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Ann Elizabeth Baker and the Bakers of Hazelrigg House

There is less published biographical information about Ann and no portrait has been discovered. It would be a mistake though to assume that Ann was of little significance and purely her brother’s companion. Whilst she did accompany him on many of his research trips and provided skilled sketches, she also pursued her own historical, natural history and local dialect interests. A commentator in 1857 wrote, “the companion of her brother’s journeys, his amanuensis, his fellow-labourer, especially in the natural history, and had made drawings for, and even engraved, some of the plates for his great work.”1

The most significant contribution to Northamptonshire’s heritage was however made by Ann Baker’s own meticulous work and publication. During the greater part of the time in which she accompanied her brother from village to village, she compiled, from the mouths of the common people, the collection of dialect and colloquialisms that appeared in her “Glossary of Northamptonshire Words and Phrases” published in 1854 in two vols. This was indeed a labour of love with her; and is one of the most full and satisfactory of all our local lexicons, and still of value to both philologists and historians, giving us a local snapshot of mid-Victorian language. Miss Baker devoted herself to antiquarian subjects from her earliest years, and her retentive memory enabled her to connect the present with the past with remarkable accuracy.2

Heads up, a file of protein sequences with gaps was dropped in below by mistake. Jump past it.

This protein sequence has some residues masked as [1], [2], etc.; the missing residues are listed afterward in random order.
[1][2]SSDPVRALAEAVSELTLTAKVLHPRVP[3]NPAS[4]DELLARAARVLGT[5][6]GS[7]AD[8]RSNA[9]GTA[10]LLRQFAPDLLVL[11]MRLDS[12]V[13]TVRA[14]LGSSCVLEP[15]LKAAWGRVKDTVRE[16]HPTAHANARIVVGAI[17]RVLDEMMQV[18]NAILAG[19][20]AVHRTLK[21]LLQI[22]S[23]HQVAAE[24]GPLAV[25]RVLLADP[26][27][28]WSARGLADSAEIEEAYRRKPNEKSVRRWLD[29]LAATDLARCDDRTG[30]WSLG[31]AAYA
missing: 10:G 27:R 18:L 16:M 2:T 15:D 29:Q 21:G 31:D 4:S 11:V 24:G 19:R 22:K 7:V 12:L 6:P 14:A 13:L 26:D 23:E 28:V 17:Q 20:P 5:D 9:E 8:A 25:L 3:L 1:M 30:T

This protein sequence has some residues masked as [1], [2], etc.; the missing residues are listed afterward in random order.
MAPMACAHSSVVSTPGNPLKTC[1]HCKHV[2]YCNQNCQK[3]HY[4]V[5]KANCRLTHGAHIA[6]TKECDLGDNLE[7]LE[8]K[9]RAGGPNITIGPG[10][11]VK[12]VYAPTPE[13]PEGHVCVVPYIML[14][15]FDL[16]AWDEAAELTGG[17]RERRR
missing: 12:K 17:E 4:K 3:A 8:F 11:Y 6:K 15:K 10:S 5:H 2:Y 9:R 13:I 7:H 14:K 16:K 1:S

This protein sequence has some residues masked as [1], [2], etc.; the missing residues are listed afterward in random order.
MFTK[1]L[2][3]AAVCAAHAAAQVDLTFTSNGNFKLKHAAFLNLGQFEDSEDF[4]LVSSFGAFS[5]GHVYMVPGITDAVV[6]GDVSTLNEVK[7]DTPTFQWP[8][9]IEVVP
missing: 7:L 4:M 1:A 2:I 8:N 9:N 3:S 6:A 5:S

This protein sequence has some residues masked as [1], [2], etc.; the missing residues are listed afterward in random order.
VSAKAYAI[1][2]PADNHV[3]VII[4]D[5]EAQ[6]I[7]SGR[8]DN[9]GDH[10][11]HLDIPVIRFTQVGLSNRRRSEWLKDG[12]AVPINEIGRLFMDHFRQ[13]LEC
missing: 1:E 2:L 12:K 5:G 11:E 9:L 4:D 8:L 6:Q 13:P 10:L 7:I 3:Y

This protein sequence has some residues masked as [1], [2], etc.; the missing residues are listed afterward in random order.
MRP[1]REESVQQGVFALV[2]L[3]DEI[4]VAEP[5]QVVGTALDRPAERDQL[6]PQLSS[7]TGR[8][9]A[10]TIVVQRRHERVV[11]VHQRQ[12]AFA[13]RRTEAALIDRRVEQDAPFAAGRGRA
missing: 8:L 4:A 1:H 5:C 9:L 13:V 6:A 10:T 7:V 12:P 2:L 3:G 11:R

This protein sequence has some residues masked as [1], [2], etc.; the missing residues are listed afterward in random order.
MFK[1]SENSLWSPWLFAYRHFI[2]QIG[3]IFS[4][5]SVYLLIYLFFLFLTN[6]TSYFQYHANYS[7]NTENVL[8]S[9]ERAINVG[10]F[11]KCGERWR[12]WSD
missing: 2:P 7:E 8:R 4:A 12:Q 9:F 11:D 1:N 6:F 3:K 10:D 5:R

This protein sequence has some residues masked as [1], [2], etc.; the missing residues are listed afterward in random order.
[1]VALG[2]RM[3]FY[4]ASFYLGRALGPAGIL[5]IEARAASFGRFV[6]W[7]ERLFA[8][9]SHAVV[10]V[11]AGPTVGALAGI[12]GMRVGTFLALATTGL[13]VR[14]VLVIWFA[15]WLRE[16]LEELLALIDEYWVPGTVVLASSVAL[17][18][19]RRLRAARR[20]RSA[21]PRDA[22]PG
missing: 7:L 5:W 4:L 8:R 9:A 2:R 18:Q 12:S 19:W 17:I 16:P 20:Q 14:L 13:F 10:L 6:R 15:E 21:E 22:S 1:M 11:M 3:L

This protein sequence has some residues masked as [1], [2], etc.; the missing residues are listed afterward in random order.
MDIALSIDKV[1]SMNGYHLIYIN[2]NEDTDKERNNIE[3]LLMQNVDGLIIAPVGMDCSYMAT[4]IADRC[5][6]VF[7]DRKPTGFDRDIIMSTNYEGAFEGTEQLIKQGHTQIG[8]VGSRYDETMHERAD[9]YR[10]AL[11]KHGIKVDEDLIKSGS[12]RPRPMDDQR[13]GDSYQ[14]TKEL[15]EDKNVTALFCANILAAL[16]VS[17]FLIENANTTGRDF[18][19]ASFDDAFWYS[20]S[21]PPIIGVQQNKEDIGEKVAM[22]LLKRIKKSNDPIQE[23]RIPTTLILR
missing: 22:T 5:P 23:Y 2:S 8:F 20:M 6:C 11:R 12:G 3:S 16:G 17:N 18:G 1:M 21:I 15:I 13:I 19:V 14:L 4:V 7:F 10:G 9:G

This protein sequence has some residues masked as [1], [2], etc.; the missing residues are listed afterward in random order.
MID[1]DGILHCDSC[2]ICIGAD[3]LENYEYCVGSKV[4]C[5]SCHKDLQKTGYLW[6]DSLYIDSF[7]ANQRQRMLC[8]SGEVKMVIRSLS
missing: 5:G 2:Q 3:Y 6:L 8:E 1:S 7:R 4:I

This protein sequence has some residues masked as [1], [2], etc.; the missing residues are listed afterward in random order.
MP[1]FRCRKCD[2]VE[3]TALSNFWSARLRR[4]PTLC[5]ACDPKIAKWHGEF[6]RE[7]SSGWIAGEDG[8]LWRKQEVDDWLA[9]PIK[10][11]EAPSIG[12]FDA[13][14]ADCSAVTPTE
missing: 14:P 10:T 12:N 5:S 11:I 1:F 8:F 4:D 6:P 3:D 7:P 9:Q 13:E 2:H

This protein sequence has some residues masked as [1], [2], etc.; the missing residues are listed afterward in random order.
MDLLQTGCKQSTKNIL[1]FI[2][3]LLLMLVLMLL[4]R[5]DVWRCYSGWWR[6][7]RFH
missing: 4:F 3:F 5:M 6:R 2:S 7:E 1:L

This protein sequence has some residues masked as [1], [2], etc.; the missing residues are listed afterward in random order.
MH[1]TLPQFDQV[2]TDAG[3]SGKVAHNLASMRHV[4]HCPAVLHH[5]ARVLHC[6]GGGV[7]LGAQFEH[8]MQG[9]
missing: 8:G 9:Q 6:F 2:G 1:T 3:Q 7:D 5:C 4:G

In her knowledge and appreciation of church architecture, Miss Baker was scarcely inferior to her brother and was elected an honorary member of the Northampton Architectural Society. Credit was due to Ann, more so than to her brother, for the restoration of St. Peter’s church in Northampton, referred to in the following words of a reverend and learned gentleman: “But let it never be forgotten that long before this [the Northamptonshire Architectural] Society was in existence, long before there was awakened in this country the enlightened appreciation of the great church works of our forefathers now so prevalent before Glossaries were published and even Bloxam 3 was an unknown name, there were a brother and sister in this town, dwelling under the shadow of St. Peter’s, who, by their active vigour of mind and actual labour of hand, kept alive an interest in this church, and so, I verily believe, when no one else, even its appointed guardians, seemed to care for it, preserved perfect and intact those singular remains, the minutest carving of whose every stone there are hundreds now to appreciate.” 4